Since I started my business 7 years ago I have had the opportunity to work with young people in a variety of enterprise projects. I learned so much from them during those projects but what stays with me most is their ability to ask great questions.
Let me illustrate this with a couple of stories
A group of 2nd years ( 13 year olds) from a school in the Scottish Borders were taking part in an enterprise project in conjunction with a local business. The business had a real current issue and the young peopl , acting as consultants, undertook research and with a view to making recommendations. I was their coach and worked with them at school during hours. The day finally came when they returned to the “client” to present their findings and suggestions. The business took the project very seriously and most of their senior managers came to hear what they young people had said. The business issue in this case was to find a way to communicate news and information about the company effectively. Having conducted a survey and some interviews with staff the young people recommended a news-sheet that would be available in the canteen – somewhere most staff would be at some point in the day.
One manager said that while he accepted the findings that they had had a news-sheet before and it had not worked and the young presenter asked him “what do you think was wrong with it in that form then?”.
I have to say that there was a sharp intake of breath from the adults in the room but it was a great question and after a moment an inspiring idea sharing session ensued between the managers and the young people.
On another project the young people were going through the pain of the storming part of teambuilding. ( Tuckman’s Forming Storming Norming Performing model http://www.businessballs.com/tuckmanformingstormingnormingperforming.htm) and things were getting very unpleasant for them. There was much grumbling and a few tantrums with a bit of sulking thrown in for good measure. Eventually one of team said “If you don’t like it what are you going to do about it?” It certainly stopped folk in their tracks and made them think. She placed the responsibility for making change squarely back in the hands of the grumblers and moaners. Some left the group – as was probably always going to happen – and the others were now freed up to get on with things. Those who stayed, not surprisingly , looked to the person who asked that great question to lead them . Which is exactly what she did.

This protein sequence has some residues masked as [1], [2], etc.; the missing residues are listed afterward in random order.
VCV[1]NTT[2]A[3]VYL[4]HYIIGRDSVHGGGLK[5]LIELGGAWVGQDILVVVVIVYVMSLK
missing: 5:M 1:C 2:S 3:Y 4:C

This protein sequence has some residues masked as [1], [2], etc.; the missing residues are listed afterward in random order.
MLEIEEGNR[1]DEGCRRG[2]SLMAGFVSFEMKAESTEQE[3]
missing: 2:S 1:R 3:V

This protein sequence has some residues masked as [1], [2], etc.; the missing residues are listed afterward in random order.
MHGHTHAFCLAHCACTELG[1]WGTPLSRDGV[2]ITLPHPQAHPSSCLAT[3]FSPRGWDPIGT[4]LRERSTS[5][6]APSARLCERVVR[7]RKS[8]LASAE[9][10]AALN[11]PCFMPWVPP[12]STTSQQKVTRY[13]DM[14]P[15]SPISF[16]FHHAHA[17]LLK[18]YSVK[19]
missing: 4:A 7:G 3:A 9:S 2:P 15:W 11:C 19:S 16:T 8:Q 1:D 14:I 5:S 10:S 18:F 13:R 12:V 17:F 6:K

There are many stories like these. The thread running through them all is that the young people I have met ask simple straightforward questions – and from a position of curiosity not to score points or for any other underhand reason.
Could it be that in business we make things too hard for ourselves by overthinking how we ask questions? I don’t hear the young people start with “This might seem like a silly question..” – they just asked it because they wanted and needed to know the answer.
The value and benefit of keeping language simple was another lesson I learned from a young person. I learned to coach as part of a Columba 1400 Leadership Gemini programme where eight of my then colleagues and I shared the experience with eight young people from the Princes Trust. It is common to work in triads when learning to coach where one person coaches, one is coached and one observes. I was acting as coach with my colleague and the observer was a young man in his late teens. The observer is meant to play no part in the process but a short way into the session he butted in with “I have no idea what you two are talking about”. We stopped and reflected and realised that we had lapsed into “business speak” otherwise known as jargon . The trouble with that was expertly highlighted by his comment. If we excluded him in that session then who were we excluding generally by speaking that way? And why were we doing it anyway?
I’m not sure that he realised quite how much of an impact he had but the point he made was made simply and clearly without fuss and frills. Something to bear in mind !